less obnoxious than mineral spirits. In fact, polyproylene
glycol is a key ingredient in artifical flavorings like
vanillin. [Weird fact: polypropylene glycol tends to taste
like whatever it is mixed with.]

Next best choice is acrylic. Lacquer is a bad choice, and
Shellac? Forget about Shellac; it's water soluble. 

P-board: If the stand is made of particle board, things
might be dicier depending on how much damage has occured.
Ordinary particle board losses its sturctural integrity
when it gets wet. It tends to swell, spall and fluff. Once
the particles are separated they no longer hold together
even when they dry. Take a screwdriver or similar object,
known in the trade as "metal pointy thing" and see if the
affected area is soft or easily flaked when dry. If not,
you should have no problem. If it's soft or flaky, then
it's a question of how much of each damaged panel is
damaged. Particle board has terrific compressive strength
and you could probably cut away several inches high and
several feet wide at the bottom of a panel except for
several inches at the the ends and the panel will hold.

If the water damage shows only on one side of a panel, even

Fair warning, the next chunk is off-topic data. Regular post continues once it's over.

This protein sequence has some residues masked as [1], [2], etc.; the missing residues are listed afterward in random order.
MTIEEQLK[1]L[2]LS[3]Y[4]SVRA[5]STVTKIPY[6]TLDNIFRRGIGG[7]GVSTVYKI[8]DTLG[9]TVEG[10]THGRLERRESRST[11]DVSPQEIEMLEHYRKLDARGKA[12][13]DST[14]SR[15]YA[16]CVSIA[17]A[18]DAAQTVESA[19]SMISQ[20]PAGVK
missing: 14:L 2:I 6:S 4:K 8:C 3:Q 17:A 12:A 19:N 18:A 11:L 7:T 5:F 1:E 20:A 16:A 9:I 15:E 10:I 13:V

better. If the damage is extensive, replacing the panel is
usually not an easy option since particle board furniture
is usually 'carcass construction' (the basic structural
elements are the body panels themselves rather than an
underlying frame) rather than frame construction. But you
can lend support by adding material -- for example add some
framing behind the affected panels. Also, you can apply a
second panel on the inside so that it bears the weight and
transfers the weight down to the bottom member.

One other thing, If you use a "water-based" finish and the
surface is particle board, then apply the coats thinly so
you don't have a lot of water (well, mostly alchohols)
getting into the particle board.

It's hard to know the damage without seeing the damage in

Hope that helps at least a little,
Scott H., who several times has sworn he'll never forget to
check for leaks again!
--- Rachel Sandage <rachelsor at hotmail_com> wrote:
> On Monday I did a major cleanout of my CO2 reactor and
> all the filter 
> tubing, and when I put the CO2 reactor back together I
> did not do it quite 
> right. I did not notice the small leak until this
> afternoon. The bottom of 
> the tank stand was completely soaked, and the wood trim
> on the front had 
> warped enough to make one of the doors difficult to open
> and close. The 
> stand is an All-Glass tank stand, supporting a 72 gallon
> All-Glass bowfront 
> tank -
> http://www.all-glass.com/products/stands/index.html for a
> photo.
> That stand is holding up an awful lot of weight. Assuming
> I can get it dried 
> out, what's the prognosis for the stability/durability of
> the stand? I don't 
> think the floor underneath got wet, so with luck dry rot
> and mold will not 
> be an issue.
> -Rachel, who will NEVER forget to check the reactor ever,
> ever again. 

S. Hieber

-  -   -   -   -   -   -   -
Amano Returns
to the AGA Annual Convention
Nov 2004 -- Baltimore